Connecting to Food

Do you ever find yourself wondering where your food came from?

The International Centre for Tropical Agriculture recently put out a study on how global our food system has become. According to the research, the world’s dependence on foreign crops has increased to 69%. If you’ve ever wondered the origin of your favourite foods, the study produced this interactive map!




I think about this often. It could be because I am working on food-related research myself, but it is also something I try to bring into my personal life. I have been lucky to live in Kitchener-Waterloo, Ontario this past month as there is an abundance of local produce and it is very affordable. Unfortunately, this is not the case everywhere in our country. It can be hard to find one local vegetable in the grocery store in certain cities, depending on the time of year. If you depend on the food bank for your food, you’re most likely getting imported produce that will probably spoil within a few days. By the time you get access to it it’s been off the plant a long time.

A few weeks ago I was invited to participate in a harvest of sweet corn through the Gleaners Guild of Waterloo Region. What is gleaning you ask?




“A common model, and the model currently used by the Gleaners Guild, is that the volunteers harvest fruit on public or private land that might otherwise go to waste: 1/3 of the harvest goes to the property owner, 1/3 gets donated to local organizations such as Food Banks or local soup kitchens, and volunteer harvesters will receive 1/3 of the harvest to enjoy themselves, as well as the satisfaction that hard work and friendly companionship brings!” -Gleaners Guild of Waterloo Region website.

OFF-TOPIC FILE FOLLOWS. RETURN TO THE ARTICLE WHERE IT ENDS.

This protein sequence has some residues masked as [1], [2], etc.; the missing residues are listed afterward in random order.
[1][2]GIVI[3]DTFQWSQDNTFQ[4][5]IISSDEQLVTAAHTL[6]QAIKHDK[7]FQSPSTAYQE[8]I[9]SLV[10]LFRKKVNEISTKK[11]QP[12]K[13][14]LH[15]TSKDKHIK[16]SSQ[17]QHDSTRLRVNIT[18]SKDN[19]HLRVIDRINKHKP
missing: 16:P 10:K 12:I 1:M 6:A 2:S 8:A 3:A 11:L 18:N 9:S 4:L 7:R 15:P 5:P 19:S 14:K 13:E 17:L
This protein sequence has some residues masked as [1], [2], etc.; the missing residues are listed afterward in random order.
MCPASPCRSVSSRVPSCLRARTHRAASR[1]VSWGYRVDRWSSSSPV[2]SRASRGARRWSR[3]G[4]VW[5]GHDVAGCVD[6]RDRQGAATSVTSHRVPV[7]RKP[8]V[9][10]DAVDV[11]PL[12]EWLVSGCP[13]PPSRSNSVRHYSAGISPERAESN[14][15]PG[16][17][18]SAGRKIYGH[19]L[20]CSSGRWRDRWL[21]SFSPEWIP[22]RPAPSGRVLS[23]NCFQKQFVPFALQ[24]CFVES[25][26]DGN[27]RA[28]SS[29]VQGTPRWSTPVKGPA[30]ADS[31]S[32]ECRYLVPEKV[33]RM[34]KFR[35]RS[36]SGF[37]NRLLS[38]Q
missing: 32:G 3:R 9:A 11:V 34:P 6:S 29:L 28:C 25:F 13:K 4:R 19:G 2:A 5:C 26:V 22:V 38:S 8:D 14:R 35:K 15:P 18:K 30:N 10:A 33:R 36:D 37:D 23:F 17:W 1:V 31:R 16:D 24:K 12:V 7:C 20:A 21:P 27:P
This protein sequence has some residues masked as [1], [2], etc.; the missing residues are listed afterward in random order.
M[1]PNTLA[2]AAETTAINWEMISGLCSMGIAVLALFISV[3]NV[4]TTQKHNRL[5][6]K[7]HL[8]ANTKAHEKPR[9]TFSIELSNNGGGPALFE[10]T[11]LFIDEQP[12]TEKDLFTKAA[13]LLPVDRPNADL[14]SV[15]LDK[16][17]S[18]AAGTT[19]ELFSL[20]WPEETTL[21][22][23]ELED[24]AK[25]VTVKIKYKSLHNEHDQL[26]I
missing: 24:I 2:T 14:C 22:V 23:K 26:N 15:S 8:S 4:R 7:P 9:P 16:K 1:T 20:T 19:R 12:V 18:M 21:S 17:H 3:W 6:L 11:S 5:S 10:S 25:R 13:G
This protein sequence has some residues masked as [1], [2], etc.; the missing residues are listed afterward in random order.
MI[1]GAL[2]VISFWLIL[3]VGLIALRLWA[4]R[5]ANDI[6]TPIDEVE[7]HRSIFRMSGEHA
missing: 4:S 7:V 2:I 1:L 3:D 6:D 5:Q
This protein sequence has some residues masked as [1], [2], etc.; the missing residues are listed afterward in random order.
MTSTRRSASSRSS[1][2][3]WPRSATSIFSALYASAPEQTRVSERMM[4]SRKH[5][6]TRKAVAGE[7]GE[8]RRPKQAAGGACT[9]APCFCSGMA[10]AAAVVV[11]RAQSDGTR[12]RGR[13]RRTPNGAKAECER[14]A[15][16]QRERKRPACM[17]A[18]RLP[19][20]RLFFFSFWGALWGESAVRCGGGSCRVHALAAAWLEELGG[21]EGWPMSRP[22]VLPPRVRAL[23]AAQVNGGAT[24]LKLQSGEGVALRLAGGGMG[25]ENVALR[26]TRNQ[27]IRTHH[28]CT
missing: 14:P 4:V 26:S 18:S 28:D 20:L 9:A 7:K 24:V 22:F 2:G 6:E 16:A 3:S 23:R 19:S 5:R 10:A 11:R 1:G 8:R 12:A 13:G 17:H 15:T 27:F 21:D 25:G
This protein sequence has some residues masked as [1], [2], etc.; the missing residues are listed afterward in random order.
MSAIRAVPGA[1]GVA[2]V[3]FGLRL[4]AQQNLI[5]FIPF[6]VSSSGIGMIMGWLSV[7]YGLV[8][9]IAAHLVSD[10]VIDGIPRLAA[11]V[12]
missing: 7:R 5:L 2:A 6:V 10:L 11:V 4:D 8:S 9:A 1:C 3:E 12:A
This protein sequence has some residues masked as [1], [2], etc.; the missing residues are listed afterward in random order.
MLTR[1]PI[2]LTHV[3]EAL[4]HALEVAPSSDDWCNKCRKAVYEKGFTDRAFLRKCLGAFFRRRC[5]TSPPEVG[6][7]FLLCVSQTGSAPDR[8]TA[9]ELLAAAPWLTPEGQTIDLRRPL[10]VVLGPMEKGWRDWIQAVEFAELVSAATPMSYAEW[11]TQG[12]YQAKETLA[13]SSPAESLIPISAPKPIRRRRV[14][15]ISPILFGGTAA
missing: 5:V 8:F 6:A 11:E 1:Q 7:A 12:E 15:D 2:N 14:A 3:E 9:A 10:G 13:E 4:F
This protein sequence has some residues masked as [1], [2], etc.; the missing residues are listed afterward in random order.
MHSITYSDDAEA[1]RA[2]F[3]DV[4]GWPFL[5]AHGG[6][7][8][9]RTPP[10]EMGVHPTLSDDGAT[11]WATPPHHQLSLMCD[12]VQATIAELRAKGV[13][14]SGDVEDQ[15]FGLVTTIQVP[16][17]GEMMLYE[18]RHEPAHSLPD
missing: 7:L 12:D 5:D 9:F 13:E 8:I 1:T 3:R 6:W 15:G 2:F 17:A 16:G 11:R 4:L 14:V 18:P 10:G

I ended up with a lot of corn to take home and I learned how to prepare the corn for freezing. If you are interested in the process I used, please see this post.


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It was such a great experience to participate in the harvest and to eat the corn that I picked from the farmer’s field. It felt good to know where my food came from and it helped me to feel more connected to my meal.

This past weekend I participated in a digital storytelling workshop through school. In this workshop, we all made short videos that told a story. I chose to tell this story and I wanted to share it with all of you. It is not perfect and it is a little “corny” (forgive me) but I wanted to share it anyway.



What are some ways you feel connected to food?

I’d love to hear from you. E-mail me at or find me on Facebook!


Edit: The incorrect name was used for the Gleaners Guild of Waterloo Region in the video credits. Please visit their Facebook page for more information.

2 Comment

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  2. Michele P says: Reply

    What a great video! I love the concept of gleaning. Just this process alone creates such a sense of community and togetherness for the participants! Your frozen corn looks so delicious. I want to try this next year. When you talk of food and togetherness, I can’t help but think of a noisy, laughter-filled table with friends or family brought together to share a meal. Some of my best memories are from dinner table gatherings!

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